What are Angels?

An angel is a pure spirit created by God. The Old Testament theology included the belief in angels: the name applied to certain spiritual beings or intelligences of heavenly residence, employed by God as the ministers of His will.

The English word "angel" comes from the Greek angelos, which means 'messenger'. In the Old Testament, with two exceptions, the Hebrew word for "angel" is malak, also meaning 'messenger'. The prophet Malachi took his name from this word. He was himself a messenger, and he prophesied about the coming of "the messenger of the covenant", Jesus Christ (Malachi 3:1).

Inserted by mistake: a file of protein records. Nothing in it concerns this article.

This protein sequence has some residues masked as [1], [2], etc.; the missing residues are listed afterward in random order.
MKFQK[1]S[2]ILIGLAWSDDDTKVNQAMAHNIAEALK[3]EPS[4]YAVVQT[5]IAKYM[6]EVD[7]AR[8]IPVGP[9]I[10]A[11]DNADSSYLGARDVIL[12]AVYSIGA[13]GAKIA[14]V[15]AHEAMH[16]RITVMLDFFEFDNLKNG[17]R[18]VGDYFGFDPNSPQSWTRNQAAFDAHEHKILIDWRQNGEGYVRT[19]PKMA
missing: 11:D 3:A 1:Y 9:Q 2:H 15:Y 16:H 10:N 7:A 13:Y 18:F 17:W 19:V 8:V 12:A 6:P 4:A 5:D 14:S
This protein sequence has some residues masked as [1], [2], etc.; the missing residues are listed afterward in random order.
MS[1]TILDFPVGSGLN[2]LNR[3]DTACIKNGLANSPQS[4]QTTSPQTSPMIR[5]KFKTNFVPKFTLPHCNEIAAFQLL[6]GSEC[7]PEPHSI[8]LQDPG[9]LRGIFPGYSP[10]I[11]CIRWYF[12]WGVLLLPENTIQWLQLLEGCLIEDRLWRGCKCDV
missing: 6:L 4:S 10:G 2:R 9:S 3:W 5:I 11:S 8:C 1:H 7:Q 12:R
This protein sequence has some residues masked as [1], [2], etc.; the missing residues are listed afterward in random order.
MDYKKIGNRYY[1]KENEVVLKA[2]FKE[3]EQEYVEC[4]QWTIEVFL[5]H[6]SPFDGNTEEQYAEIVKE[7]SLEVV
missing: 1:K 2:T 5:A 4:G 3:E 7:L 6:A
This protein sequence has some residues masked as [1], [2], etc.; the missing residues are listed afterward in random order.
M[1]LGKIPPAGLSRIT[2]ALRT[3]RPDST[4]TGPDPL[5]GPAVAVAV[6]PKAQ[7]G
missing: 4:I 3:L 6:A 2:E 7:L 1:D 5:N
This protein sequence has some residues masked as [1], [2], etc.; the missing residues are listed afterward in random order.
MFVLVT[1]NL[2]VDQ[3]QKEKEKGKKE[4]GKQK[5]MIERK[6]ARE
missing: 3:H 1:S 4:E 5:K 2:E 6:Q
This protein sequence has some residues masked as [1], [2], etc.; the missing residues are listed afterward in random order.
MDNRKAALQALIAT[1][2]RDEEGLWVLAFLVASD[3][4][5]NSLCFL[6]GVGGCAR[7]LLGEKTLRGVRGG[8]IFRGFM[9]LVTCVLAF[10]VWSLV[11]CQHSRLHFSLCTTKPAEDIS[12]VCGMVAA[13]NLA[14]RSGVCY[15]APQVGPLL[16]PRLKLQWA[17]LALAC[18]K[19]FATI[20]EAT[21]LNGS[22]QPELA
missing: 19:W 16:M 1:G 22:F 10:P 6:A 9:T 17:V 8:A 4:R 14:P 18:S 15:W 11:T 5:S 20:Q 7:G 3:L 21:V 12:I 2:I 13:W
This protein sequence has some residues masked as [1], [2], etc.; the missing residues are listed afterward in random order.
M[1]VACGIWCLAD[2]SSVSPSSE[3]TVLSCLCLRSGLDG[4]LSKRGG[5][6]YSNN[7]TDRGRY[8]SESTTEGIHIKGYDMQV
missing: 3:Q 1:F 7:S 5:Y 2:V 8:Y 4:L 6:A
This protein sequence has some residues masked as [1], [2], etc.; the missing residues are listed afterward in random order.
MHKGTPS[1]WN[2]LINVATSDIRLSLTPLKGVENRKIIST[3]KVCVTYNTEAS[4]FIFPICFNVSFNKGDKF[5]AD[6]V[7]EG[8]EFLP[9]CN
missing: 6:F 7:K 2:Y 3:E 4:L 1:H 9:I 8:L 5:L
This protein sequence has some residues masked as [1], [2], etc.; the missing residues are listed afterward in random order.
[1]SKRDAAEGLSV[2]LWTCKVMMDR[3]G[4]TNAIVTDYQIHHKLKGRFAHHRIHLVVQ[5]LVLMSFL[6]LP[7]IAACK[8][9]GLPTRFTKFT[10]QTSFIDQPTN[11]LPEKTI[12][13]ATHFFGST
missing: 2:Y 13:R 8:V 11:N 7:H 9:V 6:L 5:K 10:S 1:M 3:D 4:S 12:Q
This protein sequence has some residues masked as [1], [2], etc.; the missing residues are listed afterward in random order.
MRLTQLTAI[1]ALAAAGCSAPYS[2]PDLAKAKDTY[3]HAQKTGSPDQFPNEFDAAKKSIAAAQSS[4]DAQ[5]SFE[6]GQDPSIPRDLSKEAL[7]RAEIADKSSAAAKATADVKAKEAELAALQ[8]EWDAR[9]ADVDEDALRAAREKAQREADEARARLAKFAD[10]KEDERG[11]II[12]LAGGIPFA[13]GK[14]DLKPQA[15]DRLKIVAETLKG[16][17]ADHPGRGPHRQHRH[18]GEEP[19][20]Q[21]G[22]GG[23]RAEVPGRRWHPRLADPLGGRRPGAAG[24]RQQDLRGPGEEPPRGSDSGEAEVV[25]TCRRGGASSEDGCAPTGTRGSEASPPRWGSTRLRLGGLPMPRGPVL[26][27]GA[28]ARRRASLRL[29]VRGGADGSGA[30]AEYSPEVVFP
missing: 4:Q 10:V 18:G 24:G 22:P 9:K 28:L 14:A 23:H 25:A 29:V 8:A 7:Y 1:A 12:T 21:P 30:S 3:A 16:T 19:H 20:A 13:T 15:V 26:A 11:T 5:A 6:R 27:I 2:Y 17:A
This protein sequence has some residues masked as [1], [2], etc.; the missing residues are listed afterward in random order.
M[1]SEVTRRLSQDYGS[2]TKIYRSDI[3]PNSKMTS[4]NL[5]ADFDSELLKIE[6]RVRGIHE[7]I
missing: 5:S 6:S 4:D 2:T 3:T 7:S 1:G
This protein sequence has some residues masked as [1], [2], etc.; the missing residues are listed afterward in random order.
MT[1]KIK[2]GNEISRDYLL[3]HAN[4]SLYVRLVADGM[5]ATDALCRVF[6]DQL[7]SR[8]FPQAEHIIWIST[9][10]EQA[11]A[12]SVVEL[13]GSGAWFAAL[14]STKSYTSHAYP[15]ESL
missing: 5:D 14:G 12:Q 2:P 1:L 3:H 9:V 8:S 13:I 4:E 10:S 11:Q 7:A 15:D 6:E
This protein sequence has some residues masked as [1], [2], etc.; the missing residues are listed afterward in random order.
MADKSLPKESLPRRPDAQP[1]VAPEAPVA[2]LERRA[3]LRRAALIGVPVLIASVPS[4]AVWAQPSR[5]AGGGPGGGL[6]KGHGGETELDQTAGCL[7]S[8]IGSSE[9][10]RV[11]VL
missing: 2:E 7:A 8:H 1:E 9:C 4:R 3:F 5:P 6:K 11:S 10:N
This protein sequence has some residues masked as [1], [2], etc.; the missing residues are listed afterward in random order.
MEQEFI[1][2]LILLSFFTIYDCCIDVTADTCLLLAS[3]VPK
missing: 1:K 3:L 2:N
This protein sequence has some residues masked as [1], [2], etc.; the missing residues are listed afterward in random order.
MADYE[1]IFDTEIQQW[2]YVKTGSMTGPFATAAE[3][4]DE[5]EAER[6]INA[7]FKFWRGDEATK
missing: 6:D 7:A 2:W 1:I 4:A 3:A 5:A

Although the word "angel" in the Bible, meaning a messenger, nearly always applies to heavenly beings, it can occasionally apply to human messengers. Malachi himself said a priest was a messenger (malak) of the LORD of hosts (Malachi 2:7), and in the Book of Revelation the elders of the seven churches of Asia were called angels (1:20; 2:1 etc.). But when we meet messengers doing supernatural things, there is no doubt they are heavenly beings - God's messengers, working for Him and for the ultimate benefit of mankind.

How do we know angels exist?